Norman Mailer died last week, and in (and at) his wake, he left a city of women. Many he had had sex with. Many had sprung from his loins. Did he look down on their entire gender, though? His sixth and final wife Norris Church Mailer inexplicably gave an "exclusive" interview to the Post in which she claims, "Most people who said he was a male chauvinist didn't know him and didn't read his work. That was a fallacy. He was a man who loved women, and respected them." She went on in the same vein, conflating loving sex with women for love for the female sex. (Psst! Not the same thing!) "He had five daughters, three daughters-in-law and six granddaughters who all adored him." Yes, but he also had five ex-wives, some of whom do not adore him.
One of those wives, Adele Mailer (neé Morales), the one he stabbed in 1960, spoke to the Times about his true piss-filled legacy.
An abstract painter and former window display designer, Mrs. Mailer lives by herself in a wildly disordered, rent-stabilized one-bedroom apartment on East 78th Street near First Avenue in Manhattan amid a turbulent sea of thrift-shop clothing, cardboard boxes and urban flotsam salvaged from street corners for collages. Every inch of the floor is strewn with clutter."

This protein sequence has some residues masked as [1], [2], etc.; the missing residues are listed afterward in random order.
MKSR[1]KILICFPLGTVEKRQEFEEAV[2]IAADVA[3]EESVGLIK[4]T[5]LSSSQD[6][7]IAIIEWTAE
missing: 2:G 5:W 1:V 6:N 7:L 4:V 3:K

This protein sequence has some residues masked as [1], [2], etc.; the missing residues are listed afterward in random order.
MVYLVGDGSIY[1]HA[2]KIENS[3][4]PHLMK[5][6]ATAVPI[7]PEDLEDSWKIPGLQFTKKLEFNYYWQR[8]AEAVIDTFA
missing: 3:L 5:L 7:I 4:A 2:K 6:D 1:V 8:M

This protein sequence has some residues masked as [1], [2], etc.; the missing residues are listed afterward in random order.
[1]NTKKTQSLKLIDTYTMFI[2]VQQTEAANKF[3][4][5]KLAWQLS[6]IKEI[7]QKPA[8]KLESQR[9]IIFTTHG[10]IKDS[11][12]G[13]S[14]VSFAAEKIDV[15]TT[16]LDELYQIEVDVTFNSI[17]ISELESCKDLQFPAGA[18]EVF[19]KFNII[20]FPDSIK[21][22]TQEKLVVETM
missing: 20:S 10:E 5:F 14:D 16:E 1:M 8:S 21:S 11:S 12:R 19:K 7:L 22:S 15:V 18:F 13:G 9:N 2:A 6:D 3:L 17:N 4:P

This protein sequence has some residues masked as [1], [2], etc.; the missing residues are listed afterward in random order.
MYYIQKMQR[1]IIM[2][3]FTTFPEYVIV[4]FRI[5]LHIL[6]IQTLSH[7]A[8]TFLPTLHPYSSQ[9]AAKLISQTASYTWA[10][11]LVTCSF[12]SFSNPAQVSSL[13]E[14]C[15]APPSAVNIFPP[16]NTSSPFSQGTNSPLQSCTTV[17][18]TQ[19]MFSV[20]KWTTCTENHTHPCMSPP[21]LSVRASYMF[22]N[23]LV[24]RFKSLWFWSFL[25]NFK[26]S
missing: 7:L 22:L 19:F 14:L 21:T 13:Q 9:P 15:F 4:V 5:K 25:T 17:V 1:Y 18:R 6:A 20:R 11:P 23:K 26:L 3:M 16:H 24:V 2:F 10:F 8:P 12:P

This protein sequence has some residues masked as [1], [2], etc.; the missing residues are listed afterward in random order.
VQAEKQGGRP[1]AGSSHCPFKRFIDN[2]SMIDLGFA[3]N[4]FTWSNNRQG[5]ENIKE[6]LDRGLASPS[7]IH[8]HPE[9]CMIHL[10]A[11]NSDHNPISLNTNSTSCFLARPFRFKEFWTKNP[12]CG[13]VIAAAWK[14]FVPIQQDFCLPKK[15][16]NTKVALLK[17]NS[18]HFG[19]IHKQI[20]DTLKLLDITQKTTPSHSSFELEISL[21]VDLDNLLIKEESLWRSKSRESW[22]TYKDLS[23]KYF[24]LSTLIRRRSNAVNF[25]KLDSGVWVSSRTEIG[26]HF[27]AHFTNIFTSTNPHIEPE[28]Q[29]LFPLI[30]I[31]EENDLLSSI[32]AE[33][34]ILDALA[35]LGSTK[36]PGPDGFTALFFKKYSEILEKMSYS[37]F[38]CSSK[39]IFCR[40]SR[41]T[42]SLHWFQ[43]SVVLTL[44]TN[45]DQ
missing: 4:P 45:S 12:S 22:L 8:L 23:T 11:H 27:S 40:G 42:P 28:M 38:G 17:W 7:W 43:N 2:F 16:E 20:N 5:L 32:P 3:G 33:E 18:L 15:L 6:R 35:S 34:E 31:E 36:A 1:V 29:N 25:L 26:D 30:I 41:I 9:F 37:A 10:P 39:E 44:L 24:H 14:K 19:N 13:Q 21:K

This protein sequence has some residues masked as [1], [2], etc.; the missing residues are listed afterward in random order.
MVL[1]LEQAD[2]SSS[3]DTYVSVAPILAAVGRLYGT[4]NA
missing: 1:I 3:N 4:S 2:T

"It's very embarrassing," she said, explaining why she generally resists letting visitors into her home. "It looks like a crazy woman lives here." Her explanation? "It's the apartment of a depressed person, where I just gave up."
The building itself, a weather-beaten red-brick tenement, is not in much better shape. On Wednesday afternoon, Mrs. Mailer stood on the curb and hollered at a drug-addled man who was on his knees urinating in the building's vestibule. "You're bad!" she yelled at the man, whose frequent use of the vestibule as a toilet has given the area a permanent, eye-stinging stench. "Boy, if your mother could see you now!"
Composing herself, she ambled down the street, wearing a thrift-shop overcoat several sizes too big for her slight frame. "This is Norman Mailer's wife," she said to no one in particular, shaking her head. "It's riches to rags, honey."